French-Israeli singer Keren Ann returns after a five-year silence with her most focused, urgent record yet | Concert Preview | Chicago Reader

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French-Israeli singer Keren Ann returns after a five-year silence with her most focused, urgent record yet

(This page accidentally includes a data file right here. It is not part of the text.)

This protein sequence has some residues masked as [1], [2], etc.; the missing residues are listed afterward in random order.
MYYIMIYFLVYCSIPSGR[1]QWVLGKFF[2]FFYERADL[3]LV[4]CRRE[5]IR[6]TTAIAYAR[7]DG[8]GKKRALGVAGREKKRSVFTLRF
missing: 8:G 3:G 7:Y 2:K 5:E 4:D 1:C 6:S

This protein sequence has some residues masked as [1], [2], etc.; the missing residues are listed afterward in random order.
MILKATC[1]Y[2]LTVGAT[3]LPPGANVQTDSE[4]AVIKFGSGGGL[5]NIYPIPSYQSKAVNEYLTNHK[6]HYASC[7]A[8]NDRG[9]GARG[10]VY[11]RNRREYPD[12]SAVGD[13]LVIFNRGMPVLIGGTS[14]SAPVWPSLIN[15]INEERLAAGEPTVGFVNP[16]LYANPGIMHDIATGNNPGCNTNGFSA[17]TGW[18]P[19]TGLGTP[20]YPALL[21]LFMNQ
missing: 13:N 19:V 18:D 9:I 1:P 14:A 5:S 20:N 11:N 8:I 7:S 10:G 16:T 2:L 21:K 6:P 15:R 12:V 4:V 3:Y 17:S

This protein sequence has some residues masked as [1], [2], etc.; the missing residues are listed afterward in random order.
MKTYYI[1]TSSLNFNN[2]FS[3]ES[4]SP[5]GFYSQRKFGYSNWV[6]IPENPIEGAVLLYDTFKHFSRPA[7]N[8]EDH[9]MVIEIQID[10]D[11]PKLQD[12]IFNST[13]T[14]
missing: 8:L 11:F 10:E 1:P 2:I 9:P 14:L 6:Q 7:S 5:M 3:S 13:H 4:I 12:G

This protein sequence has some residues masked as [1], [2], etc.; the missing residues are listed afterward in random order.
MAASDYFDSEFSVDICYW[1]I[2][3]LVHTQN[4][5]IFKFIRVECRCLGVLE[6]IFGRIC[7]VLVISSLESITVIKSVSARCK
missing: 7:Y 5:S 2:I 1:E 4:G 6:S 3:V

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After releasing her middling 2011 album, 101, and giving birth to her first child, French-Israeli singer Keren Ann largely retreated from the music business apart from some work in theater and film. In 2016 she returned with her strongest effort in years, You’re Gonna Get Love (Polydor), which sadly hasn’t been released in the U.S. Working with producer Renaud Letang (who’s wracked up credits with Feist, Amadou & Mariam, and Jarvis Cocker) and benefiting from arrangements by Brazilian great Eumir Deodato, she maintains the placid, shimmering beauty of her past work. She summons the soaring poeticism of Leonard Cohen on “The Separated Twin” (with its bald evocations of “Hallelujah”), and on the druggy languor of “My Man Is Wanted but I Ain’t Gonna Turn Him In,” she seductively decides to go down in flames with a lover on the run from the law. But this record stands on its own, thanks to the injection of unexpected raw bite both on pretty ballads and on driving tunes where taut grooves toggle between rhythmic propulsion and limber sprawl. “Easy Money,” an austere portrait of an ex-lover lost in the grip of drugs and sex, throbs with a Can-like pulse, while the slinking title track has an insistent thrum that seems to reinforce its themes of the frustrations of trying to forge a connection. Keren Ann’s songs address love in shifting contexts—healthy or destructive, nurturing or romantic, present or missing—with an impressive sense of economy and directness. In interviews she’s said they aren’t about motherhood, but the newfound urgency of the songs on You’re Gonna Get Love suggests that since her last release she’s gained a greater appreciation for life. She’s not pussyfooting around, and that’s made all of the difference in the world.   v

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